Upcoming Events

Nov 30 2017 Lecture /

Daniels Faculty Lecture Series: “The Path. The Mountain. The Journey: landscape architecture, learning, and reconciliation” with Chris Grosset

6:30 PM - 8:00 PM

Mediatheque (Room 200), 1 Spadina Crescent

Free (registration is required)


Registration is required for the event. Subscribe to the Daniels Faculty newsletter to be informed when registration opens.

“We have described for you a mountain. We have shown you the path to the top. We call upon you to do the climbing.” Senator Murray Sinclair, former Chair of the Truth and Reconciliation Commission, speaking on the release of the TRC Calls to Action (June 3, 2015).

We are taught that landscape architecture is both an art and a science.  Our professional practice emerges from our education, our personal experiences, our cultural context, and our world view.  Through study and application, we gradually master the skills of the profession, organizing place, resources and people to achieve a well-defined goal.  Most successful landscape architecture projects represent the fusion of creative vision with a linear, formal process of planning, check listing, implementation and final sign-off.

Achieving “Truth and Reconciliation” will also be a process.  But there is no single definition of what “reconciliation” will mean. The term describes a state of being, defined by connections between cultures, communities and individuals in the past, the present and the future. There is no project plan, no checklist. Reconciliation is a destination defined by the journey – a journey without a map to an undefined place, along paths that haven’t yet been revealed.  Every First Nations, Inuit or Métis person and community has lived their own Truth. Every Indigenous and non-Indigenous Canadian has a responsibility to our shared state of reconciliation which can only be defined through the process of seeking.

Chris Grosset has worked alongside Indigenous communities in the Arctic and across Canada. He has learned in their classrooms on the land, in their homes, or during their project meetings. Through this lecture he will discuss how formal and informal education paths can lead towards reconciliation. He’ll explore how Indigenous perspectives have changed the process and perspective behind his work as a landscape architect, and share his reflections on the values, principles and practical approaches that may enable landscape architects to respond to the Calls to Action of the Truth and Reconciliation Commission.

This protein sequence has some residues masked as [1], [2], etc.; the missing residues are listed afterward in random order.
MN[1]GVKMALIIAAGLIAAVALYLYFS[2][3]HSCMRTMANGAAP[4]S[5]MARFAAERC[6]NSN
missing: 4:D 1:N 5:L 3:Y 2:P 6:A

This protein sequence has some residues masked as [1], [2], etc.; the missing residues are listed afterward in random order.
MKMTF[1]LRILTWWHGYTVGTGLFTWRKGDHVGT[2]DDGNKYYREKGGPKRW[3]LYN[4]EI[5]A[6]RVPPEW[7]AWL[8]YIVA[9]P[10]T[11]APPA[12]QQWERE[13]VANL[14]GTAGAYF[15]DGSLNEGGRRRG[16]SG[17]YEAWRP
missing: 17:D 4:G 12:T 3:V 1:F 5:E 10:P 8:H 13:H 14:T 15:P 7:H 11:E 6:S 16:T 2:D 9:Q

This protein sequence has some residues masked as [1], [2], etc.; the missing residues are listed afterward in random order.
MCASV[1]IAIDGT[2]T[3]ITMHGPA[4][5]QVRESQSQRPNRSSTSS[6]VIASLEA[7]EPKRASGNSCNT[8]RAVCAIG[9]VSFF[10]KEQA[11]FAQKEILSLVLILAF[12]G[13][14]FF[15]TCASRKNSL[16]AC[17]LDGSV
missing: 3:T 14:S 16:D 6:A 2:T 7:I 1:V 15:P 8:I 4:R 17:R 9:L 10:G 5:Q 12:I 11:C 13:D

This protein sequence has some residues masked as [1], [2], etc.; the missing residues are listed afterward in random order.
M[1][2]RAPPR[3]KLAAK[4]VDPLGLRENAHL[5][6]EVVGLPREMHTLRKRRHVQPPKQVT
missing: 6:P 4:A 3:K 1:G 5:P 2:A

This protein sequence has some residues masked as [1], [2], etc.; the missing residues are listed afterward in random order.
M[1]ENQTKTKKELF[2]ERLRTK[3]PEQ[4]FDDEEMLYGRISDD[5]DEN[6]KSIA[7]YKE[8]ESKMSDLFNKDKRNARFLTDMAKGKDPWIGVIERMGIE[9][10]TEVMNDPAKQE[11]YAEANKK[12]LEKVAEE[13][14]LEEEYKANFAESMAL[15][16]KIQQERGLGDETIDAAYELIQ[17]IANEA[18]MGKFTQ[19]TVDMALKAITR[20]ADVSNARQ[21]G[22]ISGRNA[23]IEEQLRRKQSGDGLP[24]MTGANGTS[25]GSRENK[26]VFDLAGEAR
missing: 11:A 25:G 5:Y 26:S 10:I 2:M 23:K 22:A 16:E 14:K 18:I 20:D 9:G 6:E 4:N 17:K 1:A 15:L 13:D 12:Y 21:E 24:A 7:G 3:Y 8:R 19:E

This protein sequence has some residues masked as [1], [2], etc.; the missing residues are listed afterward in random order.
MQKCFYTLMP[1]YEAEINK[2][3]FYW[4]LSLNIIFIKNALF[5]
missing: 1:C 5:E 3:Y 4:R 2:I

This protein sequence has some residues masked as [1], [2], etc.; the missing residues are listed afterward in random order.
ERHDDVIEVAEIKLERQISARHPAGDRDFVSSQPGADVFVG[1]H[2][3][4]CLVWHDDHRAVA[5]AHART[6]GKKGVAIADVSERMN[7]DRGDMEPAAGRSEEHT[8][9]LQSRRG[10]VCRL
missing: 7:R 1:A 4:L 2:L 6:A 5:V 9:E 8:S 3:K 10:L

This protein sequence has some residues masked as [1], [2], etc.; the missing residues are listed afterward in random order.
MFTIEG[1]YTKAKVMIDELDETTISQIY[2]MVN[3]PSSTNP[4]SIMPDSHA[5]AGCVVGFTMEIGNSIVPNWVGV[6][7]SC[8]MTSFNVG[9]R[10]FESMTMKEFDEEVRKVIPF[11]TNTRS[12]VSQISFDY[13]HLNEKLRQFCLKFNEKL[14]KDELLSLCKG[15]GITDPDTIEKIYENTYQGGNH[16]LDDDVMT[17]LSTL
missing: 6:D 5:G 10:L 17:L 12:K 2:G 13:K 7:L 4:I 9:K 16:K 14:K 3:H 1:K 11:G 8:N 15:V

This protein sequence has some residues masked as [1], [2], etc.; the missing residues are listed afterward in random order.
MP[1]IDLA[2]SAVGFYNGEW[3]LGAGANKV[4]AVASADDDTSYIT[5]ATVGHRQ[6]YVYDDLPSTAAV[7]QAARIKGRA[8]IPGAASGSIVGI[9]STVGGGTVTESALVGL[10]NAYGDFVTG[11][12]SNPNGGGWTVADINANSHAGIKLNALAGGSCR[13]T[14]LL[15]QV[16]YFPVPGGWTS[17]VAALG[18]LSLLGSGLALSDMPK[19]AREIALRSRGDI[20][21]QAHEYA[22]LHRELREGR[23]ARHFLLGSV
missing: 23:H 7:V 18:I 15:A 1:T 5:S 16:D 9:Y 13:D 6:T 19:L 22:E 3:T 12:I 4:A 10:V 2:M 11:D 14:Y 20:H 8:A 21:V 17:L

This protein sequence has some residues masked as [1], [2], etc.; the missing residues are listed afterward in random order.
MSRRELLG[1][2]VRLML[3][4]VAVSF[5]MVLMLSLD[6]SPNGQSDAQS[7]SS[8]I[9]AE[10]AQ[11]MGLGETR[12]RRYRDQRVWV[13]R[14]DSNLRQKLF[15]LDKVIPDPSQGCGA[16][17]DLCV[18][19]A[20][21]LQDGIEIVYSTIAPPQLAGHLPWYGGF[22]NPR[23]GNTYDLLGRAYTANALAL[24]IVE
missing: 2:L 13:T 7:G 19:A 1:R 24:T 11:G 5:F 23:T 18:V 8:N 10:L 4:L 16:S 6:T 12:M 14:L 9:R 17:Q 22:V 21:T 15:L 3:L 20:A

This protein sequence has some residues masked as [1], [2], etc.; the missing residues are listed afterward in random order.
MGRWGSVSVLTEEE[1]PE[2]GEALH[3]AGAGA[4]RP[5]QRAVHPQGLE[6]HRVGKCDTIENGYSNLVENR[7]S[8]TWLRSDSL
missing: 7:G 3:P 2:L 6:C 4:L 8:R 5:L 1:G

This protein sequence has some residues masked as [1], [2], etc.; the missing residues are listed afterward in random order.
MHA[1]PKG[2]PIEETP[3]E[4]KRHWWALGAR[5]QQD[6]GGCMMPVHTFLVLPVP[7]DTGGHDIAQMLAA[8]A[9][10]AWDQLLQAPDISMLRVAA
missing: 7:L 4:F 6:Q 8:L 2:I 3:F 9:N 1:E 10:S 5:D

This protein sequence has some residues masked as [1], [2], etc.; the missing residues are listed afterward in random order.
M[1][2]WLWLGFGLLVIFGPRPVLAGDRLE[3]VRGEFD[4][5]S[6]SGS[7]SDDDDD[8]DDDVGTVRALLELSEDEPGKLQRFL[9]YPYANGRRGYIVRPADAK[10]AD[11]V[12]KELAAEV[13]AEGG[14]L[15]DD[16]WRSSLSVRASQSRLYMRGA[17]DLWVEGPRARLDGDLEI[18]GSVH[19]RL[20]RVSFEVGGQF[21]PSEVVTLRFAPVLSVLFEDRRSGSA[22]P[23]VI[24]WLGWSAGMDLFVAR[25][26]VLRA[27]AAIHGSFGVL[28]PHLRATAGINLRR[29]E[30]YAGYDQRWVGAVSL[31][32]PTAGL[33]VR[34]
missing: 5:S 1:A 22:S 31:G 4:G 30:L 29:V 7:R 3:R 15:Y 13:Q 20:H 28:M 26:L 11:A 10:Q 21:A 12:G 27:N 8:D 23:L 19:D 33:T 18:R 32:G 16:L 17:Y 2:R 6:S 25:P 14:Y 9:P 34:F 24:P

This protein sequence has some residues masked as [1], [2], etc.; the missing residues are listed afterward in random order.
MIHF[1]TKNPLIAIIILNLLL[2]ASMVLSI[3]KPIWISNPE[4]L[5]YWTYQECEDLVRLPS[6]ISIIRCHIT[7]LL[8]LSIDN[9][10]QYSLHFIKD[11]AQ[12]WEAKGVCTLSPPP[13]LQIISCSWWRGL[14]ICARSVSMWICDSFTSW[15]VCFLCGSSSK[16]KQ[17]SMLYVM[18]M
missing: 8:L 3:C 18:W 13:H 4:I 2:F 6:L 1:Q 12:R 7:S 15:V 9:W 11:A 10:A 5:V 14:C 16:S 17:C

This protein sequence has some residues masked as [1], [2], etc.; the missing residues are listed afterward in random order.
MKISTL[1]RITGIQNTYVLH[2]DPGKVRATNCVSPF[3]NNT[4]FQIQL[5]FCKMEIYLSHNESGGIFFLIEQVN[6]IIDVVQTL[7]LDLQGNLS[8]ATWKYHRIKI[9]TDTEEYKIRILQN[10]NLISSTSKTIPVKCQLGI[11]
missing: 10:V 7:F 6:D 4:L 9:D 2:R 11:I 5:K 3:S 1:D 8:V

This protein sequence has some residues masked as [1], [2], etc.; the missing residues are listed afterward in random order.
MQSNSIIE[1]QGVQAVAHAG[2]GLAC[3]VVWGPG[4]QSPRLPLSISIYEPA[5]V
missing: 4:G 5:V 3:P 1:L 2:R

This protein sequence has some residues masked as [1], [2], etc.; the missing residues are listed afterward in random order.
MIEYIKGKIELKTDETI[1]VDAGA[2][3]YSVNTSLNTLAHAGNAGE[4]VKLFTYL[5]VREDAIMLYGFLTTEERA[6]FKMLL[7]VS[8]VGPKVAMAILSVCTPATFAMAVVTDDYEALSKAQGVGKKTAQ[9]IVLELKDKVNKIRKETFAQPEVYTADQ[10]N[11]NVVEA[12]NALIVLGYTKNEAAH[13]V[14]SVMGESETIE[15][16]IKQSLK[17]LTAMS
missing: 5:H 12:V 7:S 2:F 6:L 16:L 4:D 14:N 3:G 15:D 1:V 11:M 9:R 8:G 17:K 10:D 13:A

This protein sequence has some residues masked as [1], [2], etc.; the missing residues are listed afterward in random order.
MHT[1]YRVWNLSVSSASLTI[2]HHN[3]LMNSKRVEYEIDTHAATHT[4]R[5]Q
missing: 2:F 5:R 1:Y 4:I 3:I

Chris Grosset is a partner and senior consultant with NVision InSight Group, an Indigenous Consulting firm based in Ottawa and Iqaluit. NVision provides a range of services to empower Indigenous communities and organizations throughout Canada.  Chris has been a consultant and landscape architect working in northern Canada since 2001.  He is a Fellow of the Canadian Society of Landscape Architects (CSLA), the President of the Nunavut Association of Landscape Architects (NUALA), and a member of the Canadian Association of Heritage Professionals (CAHP).  He is currently the Chair of the CSLA Indigenous Issues Task Force, mandated “to guide the CSLA in improving awareness and capacity for supporting Canada’s First Nations, Inuit, and Métis Peoples”.  Chris seeks to integrate traditional knowledge and current professional practice models into his perspective and work.  His consulting projects involve the assessment of the social, cultural, environmental and economic conditions associated with Indigenous community development, land use, protected and sacred areas, cultural practices, and growth in capacity. He is a part-time instructor of community planning at Nunavut Sivuniksavut in Ottawa, a post-secondary program dedicated to providing Inuit youth with unique cultural and academic learning experiences.  Away from the office he is supporter of Canadian artisans through his family’s gallery, General Fine Craft, and an avid gardener.